Friday 5th July started as a perfectly normal day. After a day in the office I headed home to meet my wife and kids on their way home from cricket practise. It was a lovely sunny day and everything seemed fine.

My wife had had a couple of missed calls from her friend during the afternoon. Therefore, when we got home she headed upstairs to call her back. I was in the kitchen making the kids dinner when she came back down in tears. Our friend Pete was in intensive care with Sepsis and the prognosis wasn’t good. We prayed for good news but the following morning we woke to a message from his wife. Pete had passed away overnight, he was only 40yrs old.

Pete was not only a good friend, he was godfather to our three kids and they adored him. They had nicknamed him Mr Incredible, as he did have a passing resemblance to the character. On that fateful Saturday, our daughter had a dance show. We took the decision to delay telling them the bad news until the evening, and not take away the focus from her. I have to admit that it was probably one of the hardest things that I have ever had to do. However, in the meantime we had the day to get through and the processing of our own feelings.

For my kids their Uncle Pete was their own Mr Incredible

The dance show was split over two performances. My wife took the two boys home after we had watched her dance in the first show. I however, had time on my hands until I needed to take her home after the second. I’d always planned on using the time to go for a run. But, with what had happened, I needed that space to think more than ever. I do love how when I am running I can just be alone with my thoughts.

As I ran along the river and considered the days events, I made a decision. After multiple failures to get in to the London Marathon via the ballot, I had put my name forward to a few charities to increase my chances. However, as a short rain shower started, I made my decision. If this was the year I finally got in, I would run for The UK Sepsis Trust. Obviously my odds were still long but it just felt like maybe fate would intervene this year.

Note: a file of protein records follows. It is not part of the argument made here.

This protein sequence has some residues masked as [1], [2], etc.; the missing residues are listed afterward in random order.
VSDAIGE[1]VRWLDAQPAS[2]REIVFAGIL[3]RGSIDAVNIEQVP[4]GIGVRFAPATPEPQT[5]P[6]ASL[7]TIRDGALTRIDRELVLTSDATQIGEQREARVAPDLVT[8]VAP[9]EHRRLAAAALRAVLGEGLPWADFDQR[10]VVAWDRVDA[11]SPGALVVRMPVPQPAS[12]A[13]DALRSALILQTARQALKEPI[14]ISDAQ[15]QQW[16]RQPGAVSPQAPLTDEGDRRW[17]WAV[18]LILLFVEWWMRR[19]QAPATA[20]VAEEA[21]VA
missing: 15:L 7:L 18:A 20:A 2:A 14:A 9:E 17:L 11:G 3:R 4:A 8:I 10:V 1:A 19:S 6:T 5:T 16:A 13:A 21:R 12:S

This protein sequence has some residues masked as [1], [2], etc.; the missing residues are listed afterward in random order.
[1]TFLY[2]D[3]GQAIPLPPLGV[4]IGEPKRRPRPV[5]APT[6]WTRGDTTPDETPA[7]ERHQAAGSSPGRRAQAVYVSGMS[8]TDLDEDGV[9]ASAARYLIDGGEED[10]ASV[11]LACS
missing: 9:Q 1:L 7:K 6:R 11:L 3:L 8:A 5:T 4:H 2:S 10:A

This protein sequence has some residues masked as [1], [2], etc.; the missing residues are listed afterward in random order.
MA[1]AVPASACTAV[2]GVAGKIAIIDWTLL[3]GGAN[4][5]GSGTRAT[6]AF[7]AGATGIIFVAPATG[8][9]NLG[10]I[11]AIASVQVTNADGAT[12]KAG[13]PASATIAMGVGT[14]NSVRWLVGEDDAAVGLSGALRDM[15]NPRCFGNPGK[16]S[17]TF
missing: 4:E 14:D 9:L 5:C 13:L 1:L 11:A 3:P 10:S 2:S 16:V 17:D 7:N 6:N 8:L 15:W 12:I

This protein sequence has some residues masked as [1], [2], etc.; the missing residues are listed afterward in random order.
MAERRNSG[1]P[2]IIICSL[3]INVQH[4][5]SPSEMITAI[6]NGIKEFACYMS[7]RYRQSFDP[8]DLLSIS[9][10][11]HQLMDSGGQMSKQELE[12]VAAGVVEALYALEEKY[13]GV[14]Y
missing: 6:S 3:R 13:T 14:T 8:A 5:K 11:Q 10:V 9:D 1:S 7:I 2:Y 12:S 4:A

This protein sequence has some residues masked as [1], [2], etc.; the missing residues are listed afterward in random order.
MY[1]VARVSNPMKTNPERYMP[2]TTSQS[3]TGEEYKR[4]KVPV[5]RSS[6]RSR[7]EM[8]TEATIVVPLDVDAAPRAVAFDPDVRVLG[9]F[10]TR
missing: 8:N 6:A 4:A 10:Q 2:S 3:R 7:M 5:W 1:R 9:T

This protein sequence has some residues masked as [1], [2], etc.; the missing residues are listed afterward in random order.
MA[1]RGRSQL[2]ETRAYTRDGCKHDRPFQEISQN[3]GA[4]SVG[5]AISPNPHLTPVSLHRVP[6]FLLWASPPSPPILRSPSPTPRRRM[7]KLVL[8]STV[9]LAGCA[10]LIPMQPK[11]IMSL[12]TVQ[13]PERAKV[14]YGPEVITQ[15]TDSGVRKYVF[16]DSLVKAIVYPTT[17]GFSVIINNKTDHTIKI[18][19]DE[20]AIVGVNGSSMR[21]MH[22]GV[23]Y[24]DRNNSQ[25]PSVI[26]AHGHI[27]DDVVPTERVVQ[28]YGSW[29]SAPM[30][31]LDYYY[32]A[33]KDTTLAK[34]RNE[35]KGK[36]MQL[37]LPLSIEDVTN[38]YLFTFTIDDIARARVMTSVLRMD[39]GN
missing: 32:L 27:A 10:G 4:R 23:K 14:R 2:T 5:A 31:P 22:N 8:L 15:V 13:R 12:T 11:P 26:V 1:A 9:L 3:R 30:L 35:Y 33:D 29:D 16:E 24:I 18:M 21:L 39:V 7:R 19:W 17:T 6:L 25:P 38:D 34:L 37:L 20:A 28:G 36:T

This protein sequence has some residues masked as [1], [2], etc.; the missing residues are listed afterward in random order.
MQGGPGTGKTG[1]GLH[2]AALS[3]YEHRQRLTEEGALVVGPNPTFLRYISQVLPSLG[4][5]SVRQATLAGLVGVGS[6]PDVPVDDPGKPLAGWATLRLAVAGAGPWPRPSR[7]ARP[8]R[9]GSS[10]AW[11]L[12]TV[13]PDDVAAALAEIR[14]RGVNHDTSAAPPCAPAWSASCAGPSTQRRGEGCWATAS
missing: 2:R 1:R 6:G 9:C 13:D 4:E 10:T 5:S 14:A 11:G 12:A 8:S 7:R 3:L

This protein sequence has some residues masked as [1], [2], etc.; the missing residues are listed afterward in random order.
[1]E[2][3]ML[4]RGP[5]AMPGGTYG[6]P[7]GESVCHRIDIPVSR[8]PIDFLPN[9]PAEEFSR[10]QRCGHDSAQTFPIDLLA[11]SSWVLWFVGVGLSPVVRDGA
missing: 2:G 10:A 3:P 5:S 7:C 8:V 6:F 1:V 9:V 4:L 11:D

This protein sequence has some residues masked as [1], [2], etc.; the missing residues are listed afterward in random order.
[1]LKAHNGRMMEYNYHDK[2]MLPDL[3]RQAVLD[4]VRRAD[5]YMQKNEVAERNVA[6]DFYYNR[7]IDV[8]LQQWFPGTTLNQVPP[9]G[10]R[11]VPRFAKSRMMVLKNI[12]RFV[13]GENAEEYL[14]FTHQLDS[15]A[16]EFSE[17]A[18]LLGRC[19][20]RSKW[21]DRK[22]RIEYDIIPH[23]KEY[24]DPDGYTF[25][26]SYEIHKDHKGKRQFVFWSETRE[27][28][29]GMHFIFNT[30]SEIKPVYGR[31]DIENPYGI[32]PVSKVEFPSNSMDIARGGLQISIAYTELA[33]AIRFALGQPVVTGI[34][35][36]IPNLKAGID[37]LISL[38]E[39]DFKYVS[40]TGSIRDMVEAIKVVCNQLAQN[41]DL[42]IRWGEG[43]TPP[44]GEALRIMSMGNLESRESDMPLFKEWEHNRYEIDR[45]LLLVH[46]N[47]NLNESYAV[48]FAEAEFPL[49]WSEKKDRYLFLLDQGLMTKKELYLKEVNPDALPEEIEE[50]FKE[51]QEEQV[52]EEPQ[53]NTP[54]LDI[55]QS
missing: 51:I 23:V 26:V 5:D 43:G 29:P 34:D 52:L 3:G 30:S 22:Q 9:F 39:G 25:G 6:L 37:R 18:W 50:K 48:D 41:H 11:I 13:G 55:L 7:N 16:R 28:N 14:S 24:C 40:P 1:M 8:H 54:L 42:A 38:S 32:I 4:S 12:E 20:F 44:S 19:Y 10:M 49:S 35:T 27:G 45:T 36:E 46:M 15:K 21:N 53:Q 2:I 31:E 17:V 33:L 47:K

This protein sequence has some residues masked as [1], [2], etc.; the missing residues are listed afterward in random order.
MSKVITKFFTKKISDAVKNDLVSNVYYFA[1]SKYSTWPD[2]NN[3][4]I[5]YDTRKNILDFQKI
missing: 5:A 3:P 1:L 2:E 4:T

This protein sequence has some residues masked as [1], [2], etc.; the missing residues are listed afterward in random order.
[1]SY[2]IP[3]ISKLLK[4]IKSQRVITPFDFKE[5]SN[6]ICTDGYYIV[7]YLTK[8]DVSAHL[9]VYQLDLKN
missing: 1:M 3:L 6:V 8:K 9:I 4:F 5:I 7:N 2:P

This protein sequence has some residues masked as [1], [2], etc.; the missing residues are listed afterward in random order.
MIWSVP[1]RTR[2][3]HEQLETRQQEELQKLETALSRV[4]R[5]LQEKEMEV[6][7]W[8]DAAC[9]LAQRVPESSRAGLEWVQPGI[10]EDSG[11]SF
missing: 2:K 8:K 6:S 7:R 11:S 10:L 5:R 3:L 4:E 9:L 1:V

Pete was loved my by kids, telling them was one of the hardest things I have ever done.

Fast forward a couple of months and it came to ballot results time. I’d just lost my job as a result of the failure of Thomas Cook. In my mind, surely karma was building up and this meant that luck had to be on my side this time? I was over the moon when the “You’re In” magazine dropped through my door. Finally I have the opportunity to tick off a bucket list item. Having checked with Pete’s wife that she was happy for me to run in his memory, my next email was to The UK Sepsis Trust to join their team. She did point out that Pete would have probably told me I was crazy (very true!). But, I know he’d have been happy for me doing something that makes me happy.

Because of my multiple historic failures to successfully get in to London, I had also already signed up for Manchester Marathon next year as an insurance plan. After a bit of contemplation (and some twitter advice), I decided that I would in fact do the double. I will be running both to raise money for the charity. Having never run the marathon distance before, how hard can it really be to do two in three weeks??

But what exactly is Sepsis? I have to admit that when Pete died, I had heard of Sepsis but didn’t actually know much about it. Choosing to run for them has led to me obviously doing more research. Remarkably Sepsis claims the lives of over 52,000 people in the UK every year. This is more than Lung, Breast and Bowel Cancer combined. It is your bodies own immune system going into overdrive when fighting an infection. Unfortunately, this can then cause your own immune system to attack organs and other tissues. However, with early diagnosis, it can be treated. The UK Sepsis Trust estimates that over 14,000 people could be saved every year with better understanding and earlier treatment of the condition.

Money that they raise is used in raising awareness of the condition in both the public and medical professions. Earlier diagnosis will save lives. They also help support survivors of the condition as 1/4 of all sepsis survivors suffer permanent, life-changing after effects. Every penny that I raise will hopefully help towards an additional saved life so that others don’t have to go through what we, along with Pete’s friends and family have.

If you have read this far and would like to find out more about Sepsis, then please do click on the image below. Likewise, if you are able to donate anything for this great cause, then please do check out my Justgiving page and I thank you so much in advance.

By Mike

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